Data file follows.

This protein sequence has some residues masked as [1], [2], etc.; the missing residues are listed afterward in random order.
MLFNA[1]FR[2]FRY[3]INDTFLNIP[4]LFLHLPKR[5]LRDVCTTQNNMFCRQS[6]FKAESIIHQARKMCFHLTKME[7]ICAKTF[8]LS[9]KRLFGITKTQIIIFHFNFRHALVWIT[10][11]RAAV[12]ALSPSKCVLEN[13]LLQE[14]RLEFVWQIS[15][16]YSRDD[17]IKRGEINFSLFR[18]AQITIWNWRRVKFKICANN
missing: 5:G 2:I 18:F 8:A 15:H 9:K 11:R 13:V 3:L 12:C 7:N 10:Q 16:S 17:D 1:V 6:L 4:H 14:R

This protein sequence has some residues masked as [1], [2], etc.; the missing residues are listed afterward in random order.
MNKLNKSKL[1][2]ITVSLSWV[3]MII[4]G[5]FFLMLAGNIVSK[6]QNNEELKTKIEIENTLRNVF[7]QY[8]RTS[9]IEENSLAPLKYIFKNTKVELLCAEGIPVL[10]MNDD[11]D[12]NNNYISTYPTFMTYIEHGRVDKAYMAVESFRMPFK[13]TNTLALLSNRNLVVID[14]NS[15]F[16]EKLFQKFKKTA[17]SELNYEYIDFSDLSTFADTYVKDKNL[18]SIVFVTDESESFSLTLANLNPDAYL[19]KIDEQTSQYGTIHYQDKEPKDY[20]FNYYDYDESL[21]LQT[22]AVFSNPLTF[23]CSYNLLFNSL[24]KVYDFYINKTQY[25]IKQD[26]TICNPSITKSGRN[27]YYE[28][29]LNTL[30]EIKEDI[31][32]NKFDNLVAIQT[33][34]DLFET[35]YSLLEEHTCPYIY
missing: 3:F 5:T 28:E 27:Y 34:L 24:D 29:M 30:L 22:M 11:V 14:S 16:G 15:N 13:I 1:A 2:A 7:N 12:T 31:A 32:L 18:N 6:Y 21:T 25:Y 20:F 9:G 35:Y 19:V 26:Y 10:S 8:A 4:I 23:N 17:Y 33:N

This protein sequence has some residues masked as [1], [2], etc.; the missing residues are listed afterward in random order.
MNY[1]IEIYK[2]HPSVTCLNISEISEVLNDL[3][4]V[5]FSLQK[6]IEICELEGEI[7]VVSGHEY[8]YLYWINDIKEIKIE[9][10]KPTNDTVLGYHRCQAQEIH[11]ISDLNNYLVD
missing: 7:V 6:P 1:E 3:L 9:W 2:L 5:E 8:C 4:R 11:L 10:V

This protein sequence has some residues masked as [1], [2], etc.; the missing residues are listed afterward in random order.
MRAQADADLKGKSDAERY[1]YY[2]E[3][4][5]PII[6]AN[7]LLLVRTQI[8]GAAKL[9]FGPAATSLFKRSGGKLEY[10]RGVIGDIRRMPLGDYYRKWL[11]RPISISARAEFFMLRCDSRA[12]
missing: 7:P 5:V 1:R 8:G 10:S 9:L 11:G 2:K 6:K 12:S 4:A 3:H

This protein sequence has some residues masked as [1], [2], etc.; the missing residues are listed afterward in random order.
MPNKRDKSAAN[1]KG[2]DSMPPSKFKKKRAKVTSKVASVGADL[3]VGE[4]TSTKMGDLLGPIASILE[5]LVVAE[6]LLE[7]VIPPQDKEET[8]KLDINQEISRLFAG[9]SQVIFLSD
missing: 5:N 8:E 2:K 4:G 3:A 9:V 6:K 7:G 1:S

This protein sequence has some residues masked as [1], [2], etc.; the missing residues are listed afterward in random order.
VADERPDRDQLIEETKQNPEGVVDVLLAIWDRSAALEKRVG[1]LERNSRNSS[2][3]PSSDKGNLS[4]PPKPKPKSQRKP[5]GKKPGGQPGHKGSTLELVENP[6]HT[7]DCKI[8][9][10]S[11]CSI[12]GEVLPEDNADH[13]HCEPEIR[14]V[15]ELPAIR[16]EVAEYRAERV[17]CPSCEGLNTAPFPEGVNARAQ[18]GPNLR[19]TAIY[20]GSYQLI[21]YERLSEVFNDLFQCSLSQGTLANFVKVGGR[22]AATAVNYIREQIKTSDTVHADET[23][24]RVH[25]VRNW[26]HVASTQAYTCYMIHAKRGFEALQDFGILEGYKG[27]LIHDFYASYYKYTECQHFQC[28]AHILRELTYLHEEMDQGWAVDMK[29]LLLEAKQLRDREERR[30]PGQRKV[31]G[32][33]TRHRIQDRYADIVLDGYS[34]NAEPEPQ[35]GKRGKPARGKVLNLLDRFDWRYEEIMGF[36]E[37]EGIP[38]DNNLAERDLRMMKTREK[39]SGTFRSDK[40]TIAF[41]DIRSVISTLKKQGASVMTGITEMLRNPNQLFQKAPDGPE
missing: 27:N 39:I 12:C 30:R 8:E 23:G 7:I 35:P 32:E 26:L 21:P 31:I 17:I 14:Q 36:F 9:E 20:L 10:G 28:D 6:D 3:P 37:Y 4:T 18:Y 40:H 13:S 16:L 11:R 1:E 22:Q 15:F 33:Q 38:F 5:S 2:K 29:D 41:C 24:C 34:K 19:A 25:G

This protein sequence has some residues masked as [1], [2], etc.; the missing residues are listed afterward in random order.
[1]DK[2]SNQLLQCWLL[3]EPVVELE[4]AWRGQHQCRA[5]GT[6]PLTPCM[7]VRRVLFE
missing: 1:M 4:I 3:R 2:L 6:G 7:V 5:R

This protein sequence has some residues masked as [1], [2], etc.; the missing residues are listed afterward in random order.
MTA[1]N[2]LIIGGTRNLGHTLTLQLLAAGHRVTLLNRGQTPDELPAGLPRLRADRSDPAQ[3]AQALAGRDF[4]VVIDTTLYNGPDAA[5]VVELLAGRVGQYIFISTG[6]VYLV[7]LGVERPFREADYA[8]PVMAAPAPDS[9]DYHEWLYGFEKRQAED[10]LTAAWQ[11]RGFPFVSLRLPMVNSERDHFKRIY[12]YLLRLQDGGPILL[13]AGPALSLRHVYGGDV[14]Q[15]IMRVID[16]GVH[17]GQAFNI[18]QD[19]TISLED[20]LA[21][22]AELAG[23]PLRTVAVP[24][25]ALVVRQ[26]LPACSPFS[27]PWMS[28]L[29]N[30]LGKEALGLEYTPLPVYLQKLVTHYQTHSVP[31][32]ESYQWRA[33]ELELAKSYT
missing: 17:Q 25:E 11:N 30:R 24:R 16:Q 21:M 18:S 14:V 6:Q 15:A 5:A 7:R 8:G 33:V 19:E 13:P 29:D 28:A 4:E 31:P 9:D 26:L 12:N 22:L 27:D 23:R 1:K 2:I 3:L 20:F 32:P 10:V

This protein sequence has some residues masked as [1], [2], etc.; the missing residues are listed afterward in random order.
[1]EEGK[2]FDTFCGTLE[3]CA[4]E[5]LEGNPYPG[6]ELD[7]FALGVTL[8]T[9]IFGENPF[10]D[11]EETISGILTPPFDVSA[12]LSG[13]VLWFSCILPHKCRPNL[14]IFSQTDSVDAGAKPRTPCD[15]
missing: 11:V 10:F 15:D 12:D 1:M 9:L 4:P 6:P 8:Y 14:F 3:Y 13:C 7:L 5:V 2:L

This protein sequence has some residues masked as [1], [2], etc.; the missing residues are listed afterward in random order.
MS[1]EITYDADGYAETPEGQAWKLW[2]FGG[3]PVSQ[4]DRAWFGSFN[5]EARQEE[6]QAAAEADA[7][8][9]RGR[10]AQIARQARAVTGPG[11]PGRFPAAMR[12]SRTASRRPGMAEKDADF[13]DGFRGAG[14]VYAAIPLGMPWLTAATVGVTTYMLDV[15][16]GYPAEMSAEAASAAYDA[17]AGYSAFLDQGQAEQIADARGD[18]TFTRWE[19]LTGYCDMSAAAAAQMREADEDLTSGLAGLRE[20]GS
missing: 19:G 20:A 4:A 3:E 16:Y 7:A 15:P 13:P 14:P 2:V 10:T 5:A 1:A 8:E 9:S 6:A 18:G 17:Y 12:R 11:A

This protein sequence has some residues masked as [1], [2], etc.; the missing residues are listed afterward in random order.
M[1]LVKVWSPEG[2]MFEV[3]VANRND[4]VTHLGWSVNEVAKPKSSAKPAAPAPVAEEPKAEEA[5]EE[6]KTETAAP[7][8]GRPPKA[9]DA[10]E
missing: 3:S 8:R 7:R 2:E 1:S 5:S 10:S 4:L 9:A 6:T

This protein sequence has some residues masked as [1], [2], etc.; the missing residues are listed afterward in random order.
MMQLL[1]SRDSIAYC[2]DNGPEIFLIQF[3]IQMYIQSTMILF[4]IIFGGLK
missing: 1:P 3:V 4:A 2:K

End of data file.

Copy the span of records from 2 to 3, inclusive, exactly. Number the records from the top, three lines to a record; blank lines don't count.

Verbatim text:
This protein sequence has some residues masked as [1], [2], etc.; the missing residues are listed afterward in random order.
MNKLNKSKL[1][2]ITVSLSWV[3]MII[4]G[5]FFLMLAGNIVSK[6]QNNEELKTKIEIENTLRNVF[7]QY[8]RTS[9]IEENSLAPLKYIFKNTKVELLCAEGIPVL[10]MNDD[11]D[12]NNNYISTYPTFMTYIEHGRVDKAYMAVESFRMPFK[13]TNTLALLSNRNLVVID[14]NS[15]F[16]EKLFQKFKKTA[17]SELNYEYIDFSDLSTFADTYVKDKNL[18]SIVFVTDESESFSLTLANLNPDAYL[19]KIDEQTSQYGTIHYQDKEPKDY[20]FNYYDYDESL[21]LQT[22]AVFSNPLTF[23]CSYNLLFNSL[24]KVYDFYINKTQY[25]IKQD[26]TICNPSITKSGRN[27]YYE[28][29]LNTL[30]EIKEDI[31][32]NKFDNLVAIQT[33][34]DLFET[35]YSLLEEHTCPYIY
missing: 3:F 5:T 28:E 27:Y 34:L 24:D 29:M 30:L 22:M 11:V 14:S 16:G 15:N 13:I 1:A 2:A 7:N 12:T 31:A 32:L 18:N 6:Y 21:T 25:Y 20:F 9:G 35:Y 19:V 26:Y 10:S 8:A 4:I 23:N 17:Y 33:N

This protein sequence has some residues masked as [1], [2], etc.; the missing residues are listed afterward in random order.
MNY[1]IEIYK[2]HPSVTCLNISEISEVLNDL[3][4]V[5]FSLQK[6]IEICELEGEI[7]VVSGHEY[8]YLYWINDIKEIKIE[9][10]KPTNDTVLGYHRCQAQEIH[11]ISDLNNYLVD
missing: 7:V 6:P 1:E 3:L 9:W 2:L 5:E 8:C 4:R 11:L 10:V